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C.J. Prosise is Notre Dame’s Next Man In

Photo Credit: Robin Alam/Icon Sportswire

NOTRE DAME, Ind. – As Notre Dame lined-up for its first offensive possession against Southern Cal last Saturday night, it seemed all but a lock that Irish running back C.J. Prosise would run the ball on first down. Prosise, who came into the game averaging roughly 7.0 yards per carry, stood astride DeShone Kizer as the quarterback waited for the snap in the shotgun.

Instead of handing the ball to Prosise, Kizer faked a handoff to the 6-foot redshirt junior and then lofted a ball deep downfield to Will Fuller. The Irish receiver caught the dart in stride and raced to the end zone for a 75-yard touchdown. The fake to Prosise drew USC’s eager safeties toward the line of scrimmage and left Fuller in a one-on-one match-up that proved no match for the All-American candidate.

Prosise finished the game with 143 yards and two touchdown runs on 19 carries for his fifth 100-yard rushing effort this season. Not bad for a running back who was supposed to serve as a complementary back this season. He has proven to be a valuable and reliable “next man in” in 2015.

That “next man in” mantra of Fighting Irish head coach Brian Kelly reverberates through the walls of the team’s Guglielmino Complex. It serves as both encouragement and an expectation to every Irish player who doesn’t happen to be a starter – be ready when your time comes, because when it does, you will be expected to go.

Prosise didn’t figure to get many carries coming into the season. The senior was supposed to spell incumbent back Tarean Folston, who led the Fighting Irish with 889 yards in 2014 and had totaled 1,359 yards in his first two seasons in the ND backfield.

Folston’s season didn’t get out of the first quarter of Notre Dame’s blowout win over Texas, though. He left the field with 19 yards on just three carries after suffering a season-ending knee injury.

Next man in…

Prosise, who had all of 10 career carries and 126 yards to his credit entering 2015, went to work quickly. He finished the game with 98 yards on 20 carries in his newfound role as the feature back in the Notre Dame backfield, and hasn’t let up since the prime time debut.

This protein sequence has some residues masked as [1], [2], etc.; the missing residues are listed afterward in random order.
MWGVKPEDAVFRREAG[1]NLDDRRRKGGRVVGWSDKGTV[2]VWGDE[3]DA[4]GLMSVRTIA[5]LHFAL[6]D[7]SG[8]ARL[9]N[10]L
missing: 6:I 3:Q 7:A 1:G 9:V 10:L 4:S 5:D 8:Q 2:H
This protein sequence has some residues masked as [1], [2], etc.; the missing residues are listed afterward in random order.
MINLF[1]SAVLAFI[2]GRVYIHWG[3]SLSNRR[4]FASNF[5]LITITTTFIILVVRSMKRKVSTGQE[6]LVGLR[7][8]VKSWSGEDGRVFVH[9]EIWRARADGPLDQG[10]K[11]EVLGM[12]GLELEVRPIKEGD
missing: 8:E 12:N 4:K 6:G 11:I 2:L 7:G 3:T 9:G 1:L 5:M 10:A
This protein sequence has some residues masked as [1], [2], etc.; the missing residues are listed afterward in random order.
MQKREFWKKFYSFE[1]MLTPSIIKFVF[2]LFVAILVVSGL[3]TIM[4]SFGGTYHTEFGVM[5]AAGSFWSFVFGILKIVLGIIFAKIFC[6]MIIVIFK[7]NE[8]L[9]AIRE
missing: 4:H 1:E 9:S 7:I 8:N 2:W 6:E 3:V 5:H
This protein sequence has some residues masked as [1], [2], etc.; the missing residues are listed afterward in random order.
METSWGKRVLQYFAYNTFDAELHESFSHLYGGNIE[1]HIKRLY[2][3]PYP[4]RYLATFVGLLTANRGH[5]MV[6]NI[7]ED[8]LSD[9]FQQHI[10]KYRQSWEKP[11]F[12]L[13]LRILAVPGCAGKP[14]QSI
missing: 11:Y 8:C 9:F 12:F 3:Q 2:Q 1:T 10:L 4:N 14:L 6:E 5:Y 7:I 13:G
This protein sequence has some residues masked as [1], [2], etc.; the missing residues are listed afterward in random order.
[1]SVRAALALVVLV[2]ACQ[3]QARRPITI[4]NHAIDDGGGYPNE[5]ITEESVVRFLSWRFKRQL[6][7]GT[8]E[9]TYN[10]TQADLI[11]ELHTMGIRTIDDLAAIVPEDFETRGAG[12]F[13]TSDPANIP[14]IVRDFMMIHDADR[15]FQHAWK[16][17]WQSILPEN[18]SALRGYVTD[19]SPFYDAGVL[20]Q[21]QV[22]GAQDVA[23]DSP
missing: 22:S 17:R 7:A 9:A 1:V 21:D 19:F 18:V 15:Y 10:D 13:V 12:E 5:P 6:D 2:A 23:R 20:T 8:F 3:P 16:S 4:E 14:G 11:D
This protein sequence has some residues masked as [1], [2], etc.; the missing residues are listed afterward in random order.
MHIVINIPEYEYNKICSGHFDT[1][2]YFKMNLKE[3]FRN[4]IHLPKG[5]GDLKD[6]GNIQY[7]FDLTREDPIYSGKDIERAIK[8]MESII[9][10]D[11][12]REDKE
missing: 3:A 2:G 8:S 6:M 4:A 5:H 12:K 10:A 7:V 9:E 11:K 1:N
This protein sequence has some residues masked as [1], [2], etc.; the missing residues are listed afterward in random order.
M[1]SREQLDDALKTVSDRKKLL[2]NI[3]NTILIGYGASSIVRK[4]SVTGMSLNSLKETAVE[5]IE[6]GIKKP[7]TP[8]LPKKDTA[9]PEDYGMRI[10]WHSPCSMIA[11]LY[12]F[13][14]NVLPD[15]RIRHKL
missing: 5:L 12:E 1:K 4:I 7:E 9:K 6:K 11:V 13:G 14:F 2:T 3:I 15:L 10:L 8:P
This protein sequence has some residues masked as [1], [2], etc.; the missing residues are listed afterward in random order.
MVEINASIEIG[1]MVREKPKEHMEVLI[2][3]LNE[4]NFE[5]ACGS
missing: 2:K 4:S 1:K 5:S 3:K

He’s has rushed for 922 yards through Notre Dame’s first seven games, making it all look too easy in the process. He currently ranks in the top-10 nationally in four FBS rushing categories. Prosise is 6th in rushing touchdowns (11) 9th in yards per game (131.7), 10th in yards per carry (7.15), and 10th in all-purpose yards (163).

Lofty status for a running back who had never actually played running back prior to this season.

Prosise was a scout team redshirt safety during Notre Dame’s 2012 BCS Championship Game season. He moved to receiver in 2013, but had just seven receptions for 72 yards that year and fared only slightly better last year with 29 grabs for 516 yards and two TDs.

Notre Dame’s depth at receiver, with players like Fuller, Corey Robinson, Chris Brown, and Torii Hunter, Jr.—combined with thin ranks at running back—pushed Prosise to his third position in four seasons. The running back position was even thinner entering the year after Greg Bryant, the team’s second-leading rusher with 289 yards last year, was suspended from the team over the summer.

Seven of the surprising Prosise’s 11 touchdown runs have covered at least 25 yards during his breakthrough season. He became the first Irish back to have multiple three-touchdown rushing games since 1992 when he did it against Navy on Oct. 10 and his 100 receiving yards against Clemson on Oct. 3 made him the first Notre Dame back to crack the century mark in receiving since 1970.

He is currently Notre Dame’s third-leading receiver with 18 catches for 219 yards and a touchdown. All in all, not bad for a safety turned receiver turned running back.

Not bad for a next man in.

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